KARACHI: The world has got engaged in a trade war with major economies imposing tariffs and duties, a move which can have far-reaching implications for global trade.
With countries like the US, China, the EU and Canada all taking retaliatory measures, which may lead to tariff aggravation, the impact on Pakistan is likely to be benign due to limited integration with the global supply chain. However, things may change, if the situation escalates.
Consequent to fears of the trade war, some experts anticipate only a limited impact on the global economy.
In line with his agenda of ‘America First’, US President Donald Trump introduced tariffs on its allies, which sparked a global trade war as the allies responded with retaliatory tariffs.
Tariffs of 25% on steel and 10% on aluminium imports were decided in March, and in a striking act, they came into effect on June 1 that targeted close allies Canada, Mexico and the European Union.
A day later, the industrialised countries announced counter-balancing measures. EU Chief Jean-Claude Juncker said the 28-nation bloc would introduce a settlement dispute with the World Trade Organisation (WTO).
In the meantime, the US and China also concluded third round of trade talks without a breakthrough. The White House has announced tariffs on $50 billion worth of Chinese goods. China will not take the measures lightly and has promised to hit back with tariffs on US goods, which will escalate the trade war.
Trump’s unpredictable and erratic tariff regime has created perceptions of a downturn in global trade, but some experts do not expect a large-scale impact.
The world is aware of the consequences of Smoot-Hawley Tariff Act of 1930, adding to the considerable strain in international economic climate.
The punitive tariffs of that time, however, gave a much greater weight to the overall import volume as compared to current tariffs, which takes a much lesser proportion of the trading volume.
In one of its latest editions, The Guardian has reported that exports of steel and aluminium from the EU to the US make up just 0.3% of worldwide goods and represent a tiny 0.05% of the bloc’s GDP.
Thus, the tariffs on just $60 billion out of trillions are unlikely to disrupt the global trade.
Speaking about the impact of the trade war on global economy, former WTO ambassador Dr Manzoor Ahmed told The Express Tribune that the recent tariff measures and the 1930s tariff war were so far not comparable in size.
He said in the 1930s, the US imposed tariffs on more than 20,000 products and for over 3,000 products, tariff rates were increased by 60%, which meant quadrupling previous tariff rates.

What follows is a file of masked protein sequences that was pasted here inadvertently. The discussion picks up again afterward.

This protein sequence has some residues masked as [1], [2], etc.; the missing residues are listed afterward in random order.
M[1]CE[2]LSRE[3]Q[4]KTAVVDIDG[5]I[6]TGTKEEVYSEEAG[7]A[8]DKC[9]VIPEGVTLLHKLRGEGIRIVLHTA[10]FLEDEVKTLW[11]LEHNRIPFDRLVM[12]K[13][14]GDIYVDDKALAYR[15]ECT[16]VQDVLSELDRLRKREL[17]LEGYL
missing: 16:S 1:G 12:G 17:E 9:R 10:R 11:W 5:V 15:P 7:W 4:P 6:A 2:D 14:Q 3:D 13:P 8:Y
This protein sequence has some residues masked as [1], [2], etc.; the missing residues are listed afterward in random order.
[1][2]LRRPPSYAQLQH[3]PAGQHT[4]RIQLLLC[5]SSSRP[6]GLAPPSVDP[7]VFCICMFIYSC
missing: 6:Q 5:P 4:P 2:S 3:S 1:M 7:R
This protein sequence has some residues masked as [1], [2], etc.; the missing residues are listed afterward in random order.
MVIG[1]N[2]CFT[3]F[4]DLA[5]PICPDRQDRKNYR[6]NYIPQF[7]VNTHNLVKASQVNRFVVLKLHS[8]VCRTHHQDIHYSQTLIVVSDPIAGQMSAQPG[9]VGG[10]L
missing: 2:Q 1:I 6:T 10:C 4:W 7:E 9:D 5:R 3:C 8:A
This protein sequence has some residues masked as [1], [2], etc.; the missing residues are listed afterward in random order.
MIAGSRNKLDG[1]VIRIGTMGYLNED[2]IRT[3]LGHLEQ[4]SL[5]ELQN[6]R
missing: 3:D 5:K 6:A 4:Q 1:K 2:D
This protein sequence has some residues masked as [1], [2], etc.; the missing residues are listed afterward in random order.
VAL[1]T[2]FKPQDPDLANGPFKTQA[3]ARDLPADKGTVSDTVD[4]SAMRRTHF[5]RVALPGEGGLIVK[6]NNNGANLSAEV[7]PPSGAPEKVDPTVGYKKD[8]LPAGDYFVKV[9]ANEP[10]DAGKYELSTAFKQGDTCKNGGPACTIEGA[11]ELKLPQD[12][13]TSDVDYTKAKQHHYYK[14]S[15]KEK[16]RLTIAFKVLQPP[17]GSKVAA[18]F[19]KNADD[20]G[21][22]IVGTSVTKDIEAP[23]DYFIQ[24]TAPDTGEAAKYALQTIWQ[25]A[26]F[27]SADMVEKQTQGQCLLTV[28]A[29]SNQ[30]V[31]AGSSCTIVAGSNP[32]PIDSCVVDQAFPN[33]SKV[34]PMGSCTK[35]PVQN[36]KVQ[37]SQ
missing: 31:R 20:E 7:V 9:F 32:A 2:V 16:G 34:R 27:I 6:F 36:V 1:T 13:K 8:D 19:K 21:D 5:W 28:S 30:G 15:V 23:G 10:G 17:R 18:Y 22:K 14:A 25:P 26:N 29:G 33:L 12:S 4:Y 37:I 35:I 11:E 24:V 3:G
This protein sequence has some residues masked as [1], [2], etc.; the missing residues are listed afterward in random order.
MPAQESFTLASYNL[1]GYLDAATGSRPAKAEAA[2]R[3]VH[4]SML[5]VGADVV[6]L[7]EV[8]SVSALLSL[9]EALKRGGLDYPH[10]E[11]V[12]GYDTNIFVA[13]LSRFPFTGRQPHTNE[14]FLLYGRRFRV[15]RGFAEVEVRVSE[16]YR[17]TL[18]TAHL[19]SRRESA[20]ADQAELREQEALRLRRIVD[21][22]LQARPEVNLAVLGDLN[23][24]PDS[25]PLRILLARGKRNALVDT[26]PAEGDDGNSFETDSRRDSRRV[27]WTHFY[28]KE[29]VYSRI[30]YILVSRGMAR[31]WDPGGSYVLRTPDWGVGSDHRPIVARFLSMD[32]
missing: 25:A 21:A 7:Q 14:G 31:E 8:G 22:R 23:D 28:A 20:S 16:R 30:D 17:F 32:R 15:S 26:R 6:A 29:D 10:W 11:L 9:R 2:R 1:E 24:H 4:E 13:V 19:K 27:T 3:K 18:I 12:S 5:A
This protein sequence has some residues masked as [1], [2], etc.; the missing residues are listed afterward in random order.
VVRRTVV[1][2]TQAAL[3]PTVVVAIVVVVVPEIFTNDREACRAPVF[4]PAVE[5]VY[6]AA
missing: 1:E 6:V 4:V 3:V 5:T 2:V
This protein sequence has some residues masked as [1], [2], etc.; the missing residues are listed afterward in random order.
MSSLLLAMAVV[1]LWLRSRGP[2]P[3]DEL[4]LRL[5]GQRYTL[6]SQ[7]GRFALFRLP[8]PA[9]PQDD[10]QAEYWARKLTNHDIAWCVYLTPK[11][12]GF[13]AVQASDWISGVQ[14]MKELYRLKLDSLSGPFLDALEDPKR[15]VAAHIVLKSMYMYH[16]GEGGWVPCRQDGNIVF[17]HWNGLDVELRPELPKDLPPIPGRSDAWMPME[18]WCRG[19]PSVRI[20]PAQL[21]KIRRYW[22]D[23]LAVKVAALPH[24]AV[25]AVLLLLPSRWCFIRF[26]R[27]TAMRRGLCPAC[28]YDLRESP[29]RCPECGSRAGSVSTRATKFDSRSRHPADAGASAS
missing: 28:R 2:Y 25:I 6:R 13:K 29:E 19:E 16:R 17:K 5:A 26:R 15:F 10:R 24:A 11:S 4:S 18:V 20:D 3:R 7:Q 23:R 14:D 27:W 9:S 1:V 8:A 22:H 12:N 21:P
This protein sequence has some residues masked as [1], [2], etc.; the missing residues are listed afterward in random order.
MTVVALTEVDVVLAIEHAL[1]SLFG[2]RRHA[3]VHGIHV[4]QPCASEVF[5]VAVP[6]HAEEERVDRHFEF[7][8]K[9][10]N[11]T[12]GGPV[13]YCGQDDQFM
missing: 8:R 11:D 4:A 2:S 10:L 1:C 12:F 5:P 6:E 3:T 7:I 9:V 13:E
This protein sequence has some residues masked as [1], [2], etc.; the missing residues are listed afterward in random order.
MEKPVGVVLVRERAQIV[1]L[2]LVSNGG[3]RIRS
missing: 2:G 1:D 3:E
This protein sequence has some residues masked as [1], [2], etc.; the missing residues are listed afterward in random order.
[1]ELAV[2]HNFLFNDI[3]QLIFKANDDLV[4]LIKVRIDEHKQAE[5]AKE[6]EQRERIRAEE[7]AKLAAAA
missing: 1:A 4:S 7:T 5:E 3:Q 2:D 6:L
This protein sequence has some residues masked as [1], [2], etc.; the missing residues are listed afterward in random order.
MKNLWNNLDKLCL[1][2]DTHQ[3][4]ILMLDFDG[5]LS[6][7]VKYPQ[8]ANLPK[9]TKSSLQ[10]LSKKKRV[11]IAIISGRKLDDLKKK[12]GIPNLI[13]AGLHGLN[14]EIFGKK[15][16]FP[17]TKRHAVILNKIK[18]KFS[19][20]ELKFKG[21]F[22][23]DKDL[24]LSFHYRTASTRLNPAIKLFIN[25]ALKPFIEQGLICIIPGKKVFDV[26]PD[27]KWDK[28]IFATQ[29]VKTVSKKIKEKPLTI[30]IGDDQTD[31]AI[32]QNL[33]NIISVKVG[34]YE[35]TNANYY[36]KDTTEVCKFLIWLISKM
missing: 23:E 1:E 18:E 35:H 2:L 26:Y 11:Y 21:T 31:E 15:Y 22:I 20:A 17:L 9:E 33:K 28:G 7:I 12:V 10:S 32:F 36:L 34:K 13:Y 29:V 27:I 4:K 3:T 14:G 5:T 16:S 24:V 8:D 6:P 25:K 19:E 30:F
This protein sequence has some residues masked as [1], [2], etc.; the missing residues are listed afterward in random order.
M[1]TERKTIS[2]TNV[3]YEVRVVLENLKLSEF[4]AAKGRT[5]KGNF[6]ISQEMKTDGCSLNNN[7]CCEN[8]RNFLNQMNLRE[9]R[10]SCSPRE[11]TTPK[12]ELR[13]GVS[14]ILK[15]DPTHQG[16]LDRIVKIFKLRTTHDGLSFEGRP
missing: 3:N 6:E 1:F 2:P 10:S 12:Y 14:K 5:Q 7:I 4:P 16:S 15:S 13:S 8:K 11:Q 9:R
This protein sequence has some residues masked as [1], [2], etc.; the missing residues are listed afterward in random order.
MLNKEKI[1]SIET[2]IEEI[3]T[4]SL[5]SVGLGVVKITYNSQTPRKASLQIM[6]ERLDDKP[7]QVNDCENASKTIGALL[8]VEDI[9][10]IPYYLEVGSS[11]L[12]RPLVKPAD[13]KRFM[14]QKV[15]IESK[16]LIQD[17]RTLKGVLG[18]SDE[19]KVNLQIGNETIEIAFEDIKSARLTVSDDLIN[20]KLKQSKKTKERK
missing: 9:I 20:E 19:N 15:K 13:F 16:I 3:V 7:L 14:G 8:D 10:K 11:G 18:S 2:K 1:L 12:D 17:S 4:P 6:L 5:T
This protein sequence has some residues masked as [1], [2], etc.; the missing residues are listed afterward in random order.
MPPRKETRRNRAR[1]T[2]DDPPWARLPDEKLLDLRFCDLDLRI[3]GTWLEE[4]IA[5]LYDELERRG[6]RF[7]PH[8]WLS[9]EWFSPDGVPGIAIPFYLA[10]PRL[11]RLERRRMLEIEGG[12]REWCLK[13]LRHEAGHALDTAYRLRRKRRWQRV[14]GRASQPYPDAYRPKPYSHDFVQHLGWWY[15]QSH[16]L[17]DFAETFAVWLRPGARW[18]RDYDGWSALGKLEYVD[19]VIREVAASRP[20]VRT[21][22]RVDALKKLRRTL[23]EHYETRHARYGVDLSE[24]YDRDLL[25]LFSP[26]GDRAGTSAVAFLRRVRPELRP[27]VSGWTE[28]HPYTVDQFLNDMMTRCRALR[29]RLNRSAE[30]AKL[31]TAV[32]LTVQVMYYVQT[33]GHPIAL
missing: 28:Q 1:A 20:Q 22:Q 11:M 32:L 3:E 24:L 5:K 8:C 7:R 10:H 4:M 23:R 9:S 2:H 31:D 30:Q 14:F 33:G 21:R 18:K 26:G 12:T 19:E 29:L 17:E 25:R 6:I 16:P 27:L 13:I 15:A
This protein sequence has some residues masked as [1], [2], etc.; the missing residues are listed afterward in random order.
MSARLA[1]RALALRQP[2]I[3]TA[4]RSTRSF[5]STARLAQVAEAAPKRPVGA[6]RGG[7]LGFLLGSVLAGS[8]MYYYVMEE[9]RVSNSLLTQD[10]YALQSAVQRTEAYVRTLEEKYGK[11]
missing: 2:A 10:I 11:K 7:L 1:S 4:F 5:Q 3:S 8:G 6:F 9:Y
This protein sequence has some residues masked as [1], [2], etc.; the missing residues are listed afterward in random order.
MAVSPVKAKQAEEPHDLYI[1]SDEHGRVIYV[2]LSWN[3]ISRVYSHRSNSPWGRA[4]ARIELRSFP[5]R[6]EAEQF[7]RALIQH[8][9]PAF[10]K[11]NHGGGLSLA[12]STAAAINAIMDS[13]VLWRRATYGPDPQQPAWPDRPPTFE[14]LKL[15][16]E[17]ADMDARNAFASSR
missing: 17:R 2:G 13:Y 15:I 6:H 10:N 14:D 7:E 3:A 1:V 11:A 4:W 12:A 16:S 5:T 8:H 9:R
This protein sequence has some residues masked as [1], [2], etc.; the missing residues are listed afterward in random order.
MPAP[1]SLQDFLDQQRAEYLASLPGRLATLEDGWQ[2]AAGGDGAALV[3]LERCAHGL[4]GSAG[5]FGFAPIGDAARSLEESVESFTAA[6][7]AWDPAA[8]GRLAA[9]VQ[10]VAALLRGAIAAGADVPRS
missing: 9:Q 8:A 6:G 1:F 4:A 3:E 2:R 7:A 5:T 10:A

However, the current tariffs are limited in scope and they just apply to two products worth about $60 billion of imports, which means covering about 2% of US imports of about $2,400 billion, he added.
Ahmed said the world is far more globalised now than it was before, which will not allow the situation to go out of hand. All parties are aware of the consequences, which gives the reason to speculate that the current trade spat will be resolved through ongoing negotiations rather than aggravating towards a full-fledged trade war.
Impact on Pakistan
Although the global climate has been strained by the ongoing talks on the trade war, Pakistan remains far from the melee.
It is not likely to be disrupted by the split between the western alliance as we export very little of the products that are targets of the tariffs. We have a very small volume of trade with the US with no trade in steel and aluminium.
Speaking on the impact on Pakistan, Ahmed said, “Pakistan will hardly feel any impact in the short term as the tariffs are mostly on products not of our interest.”
He said if the tariff war escalates to products such as textiles and clothing, “we could gain some market share at the expense of other countries.” However, if the tariff war results in a global recession, Pakistan’s economy could suffer as happened in the 2008 economic crisis, he added. Pakistan is not a major international economic power and thus has a very small amount of trade with the US, largely favouring Pakistan in this scenario.
NUST Dean Ashfaque Hasan also echoed similar sentiments, adding that the US is not using any Pakistani products, which are in surplus. “Pakistan’s total trade with the US has a value of $4.5 billion, which does not matter in the overall trade relation with the rest of the world,” he said while talking to The Express Tribune.
He said the administration is talking about a huge number, which is in billions and the developing countries are not the bone of contention here. The main target of the US is China and EU and thus Pakistan should not be over-concerned on the ongoing global trade war as it is not so much integrated with the global value chain.
By: Sumaiya Kamani